A new coating for car surfaces can self-heal scratches in just 30 minutes, its developers have said.

Developed by researchers at the Korea Research Institute of Chemical Technology (KRICT), the transparent material uses energy from sunlight to heal.

Automotive coatings need to be highly durable and transparent to protect the car surface and show the colour of the paint, but the researchers said it is difficult to provide self-healing functions with those criteria – materials with free molecular movement have high self-healing efficiency but low durability, while materials with excellent durability have “remarkably poor self-healing performance”, they said.

The team developed a coating that met all of the required conditions by combining an existing commercial coating resin with a hindered urea structure, a type of dynamic chemical bond that can repeat the decomposition and recombination of the polymer structure. They mixed it with a transparent photothermal dye so that dynamic chemical bonding occurs during exposure to sunlight.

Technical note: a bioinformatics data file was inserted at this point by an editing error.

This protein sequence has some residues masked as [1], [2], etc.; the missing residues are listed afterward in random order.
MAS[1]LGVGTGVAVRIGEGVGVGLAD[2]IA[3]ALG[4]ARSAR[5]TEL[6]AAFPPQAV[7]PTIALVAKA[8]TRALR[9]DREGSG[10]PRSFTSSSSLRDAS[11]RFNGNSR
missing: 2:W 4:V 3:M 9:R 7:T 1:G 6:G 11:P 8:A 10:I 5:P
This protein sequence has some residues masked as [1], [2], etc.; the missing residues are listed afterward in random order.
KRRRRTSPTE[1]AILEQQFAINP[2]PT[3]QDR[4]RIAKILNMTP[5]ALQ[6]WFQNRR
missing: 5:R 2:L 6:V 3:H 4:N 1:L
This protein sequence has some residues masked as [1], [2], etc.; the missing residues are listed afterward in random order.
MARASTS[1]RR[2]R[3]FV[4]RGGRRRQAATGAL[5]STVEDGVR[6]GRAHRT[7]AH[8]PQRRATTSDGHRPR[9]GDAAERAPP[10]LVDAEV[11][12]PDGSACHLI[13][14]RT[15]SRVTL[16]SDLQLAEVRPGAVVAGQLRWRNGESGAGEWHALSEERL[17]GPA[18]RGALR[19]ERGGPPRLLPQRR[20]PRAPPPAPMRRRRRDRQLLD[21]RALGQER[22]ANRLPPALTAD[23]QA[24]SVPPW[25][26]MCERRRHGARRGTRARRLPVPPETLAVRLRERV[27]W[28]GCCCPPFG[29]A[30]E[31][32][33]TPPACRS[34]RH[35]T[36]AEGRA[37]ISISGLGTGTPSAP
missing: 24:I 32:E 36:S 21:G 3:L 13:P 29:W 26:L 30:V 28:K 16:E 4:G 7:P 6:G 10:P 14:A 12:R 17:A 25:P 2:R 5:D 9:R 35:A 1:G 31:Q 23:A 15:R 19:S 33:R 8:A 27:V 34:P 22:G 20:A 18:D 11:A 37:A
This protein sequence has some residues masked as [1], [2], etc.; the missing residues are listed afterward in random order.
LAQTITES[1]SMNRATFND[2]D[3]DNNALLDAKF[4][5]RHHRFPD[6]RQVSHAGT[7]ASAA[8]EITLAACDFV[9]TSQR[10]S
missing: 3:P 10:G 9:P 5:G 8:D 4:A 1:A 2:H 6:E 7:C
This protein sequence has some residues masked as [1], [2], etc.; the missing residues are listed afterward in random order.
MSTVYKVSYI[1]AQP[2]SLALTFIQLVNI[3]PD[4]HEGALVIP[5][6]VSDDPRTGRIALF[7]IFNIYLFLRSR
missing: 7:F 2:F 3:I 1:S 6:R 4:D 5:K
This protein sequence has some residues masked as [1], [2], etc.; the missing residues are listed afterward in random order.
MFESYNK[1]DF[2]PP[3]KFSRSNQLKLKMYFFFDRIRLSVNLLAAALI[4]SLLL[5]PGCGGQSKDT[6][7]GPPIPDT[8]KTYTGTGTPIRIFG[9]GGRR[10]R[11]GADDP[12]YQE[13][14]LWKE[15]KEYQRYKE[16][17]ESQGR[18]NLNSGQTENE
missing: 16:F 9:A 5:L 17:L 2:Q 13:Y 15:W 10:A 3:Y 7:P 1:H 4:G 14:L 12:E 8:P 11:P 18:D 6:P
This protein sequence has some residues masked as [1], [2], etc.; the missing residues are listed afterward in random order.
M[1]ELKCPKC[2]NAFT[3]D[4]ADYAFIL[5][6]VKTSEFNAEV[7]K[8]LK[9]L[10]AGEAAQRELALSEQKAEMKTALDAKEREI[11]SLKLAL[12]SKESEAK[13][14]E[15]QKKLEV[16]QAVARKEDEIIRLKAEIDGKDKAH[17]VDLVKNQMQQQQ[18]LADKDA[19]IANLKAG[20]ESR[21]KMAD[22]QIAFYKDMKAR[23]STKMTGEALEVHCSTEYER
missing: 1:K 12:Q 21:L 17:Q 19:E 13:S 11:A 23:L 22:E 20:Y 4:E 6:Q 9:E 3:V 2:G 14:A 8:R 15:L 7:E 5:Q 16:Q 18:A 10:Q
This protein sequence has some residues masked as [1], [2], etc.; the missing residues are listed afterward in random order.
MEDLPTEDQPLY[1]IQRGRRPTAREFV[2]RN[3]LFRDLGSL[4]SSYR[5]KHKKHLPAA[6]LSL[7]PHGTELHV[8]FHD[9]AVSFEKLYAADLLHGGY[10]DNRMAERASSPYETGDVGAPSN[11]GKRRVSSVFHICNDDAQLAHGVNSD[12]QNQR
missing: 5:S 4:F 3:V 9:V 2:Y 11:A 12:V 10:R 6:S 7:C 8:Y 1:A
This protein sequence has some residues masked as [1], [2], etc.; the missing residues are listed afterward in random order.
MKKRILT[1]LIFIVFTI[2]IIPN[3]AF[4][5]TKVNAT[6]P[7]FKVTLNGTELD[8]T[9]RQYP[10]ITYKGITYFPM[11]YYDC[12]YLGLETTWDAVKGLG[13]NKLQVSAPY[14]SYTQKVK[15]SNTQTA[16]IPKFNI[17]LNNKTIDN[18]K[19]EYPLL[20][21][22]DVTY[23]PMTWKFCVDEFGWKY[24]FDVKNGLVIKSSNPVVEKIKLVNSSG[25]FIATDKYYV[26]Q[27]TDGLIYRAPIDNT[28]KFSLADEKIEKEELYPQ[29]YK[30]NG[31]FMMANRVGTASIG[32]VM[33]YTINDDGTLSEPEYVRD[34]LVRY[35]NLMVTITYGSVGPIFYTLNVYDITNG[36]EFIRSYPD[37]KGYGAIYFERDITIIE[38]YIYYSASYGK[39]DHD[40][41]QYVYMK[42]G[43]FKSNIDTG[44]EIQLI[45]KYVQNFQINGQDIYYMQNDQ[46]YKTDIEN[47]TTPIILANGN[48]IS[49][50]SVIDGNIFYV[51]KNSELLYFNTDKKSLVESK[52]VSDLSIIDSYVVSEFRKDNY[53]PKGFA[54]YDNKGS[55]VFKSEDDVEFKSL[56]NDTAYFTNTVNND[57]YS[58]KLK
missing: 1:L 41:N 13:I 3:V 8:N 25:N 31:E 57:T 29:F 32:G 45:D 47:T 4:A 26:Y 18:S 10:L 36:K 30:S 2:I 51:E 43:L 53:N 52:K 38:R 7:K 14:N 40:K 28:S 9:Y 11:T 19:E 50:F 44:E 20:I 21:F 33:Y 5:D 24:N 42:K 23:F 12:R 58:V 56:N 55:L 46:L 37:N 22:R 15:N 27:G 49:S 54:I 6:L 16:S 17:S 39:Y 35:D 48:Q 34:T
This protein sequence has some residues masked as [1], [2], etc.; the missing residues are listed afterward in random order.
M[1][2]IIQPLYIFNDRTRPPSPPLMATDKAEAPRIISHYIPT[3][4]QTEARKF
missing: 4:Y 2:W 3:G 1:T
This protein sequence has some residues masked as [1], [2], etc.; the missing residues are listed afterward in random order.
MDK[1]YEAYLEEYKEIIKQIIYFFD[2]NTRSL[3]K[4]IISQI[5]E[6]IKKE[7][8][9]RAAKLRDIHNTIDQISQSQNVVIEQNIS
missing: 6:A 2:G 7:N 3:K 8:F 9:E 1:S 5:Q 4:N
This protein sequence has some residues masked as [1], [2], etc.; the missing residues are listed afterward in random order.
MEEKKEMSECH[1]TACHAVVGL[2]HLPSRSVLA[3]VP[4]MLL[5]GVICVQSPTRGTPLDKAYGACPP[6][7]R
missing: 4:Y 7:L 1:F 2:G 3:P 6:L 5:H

The material has similar performance to commercial protective coatings and self-heals using near-infrared light in sunlight, the researchers said. When it absorbs sunlight, the coating’s surface temperature rises as light energy converts into thermal energy. The increased surface temperature self-heals surface scratches by repeating the dissociation and recombination of chemical bonds in the polymer structure.

To demonstrate the self-healing, the research team coated a model car using a spray-coating machine. When it was exposed to midday sunlight for about 30 minutes, a scratch in the surface completely disappeared and the surface of the material was restored.

Extracted from IMechE website - read more here

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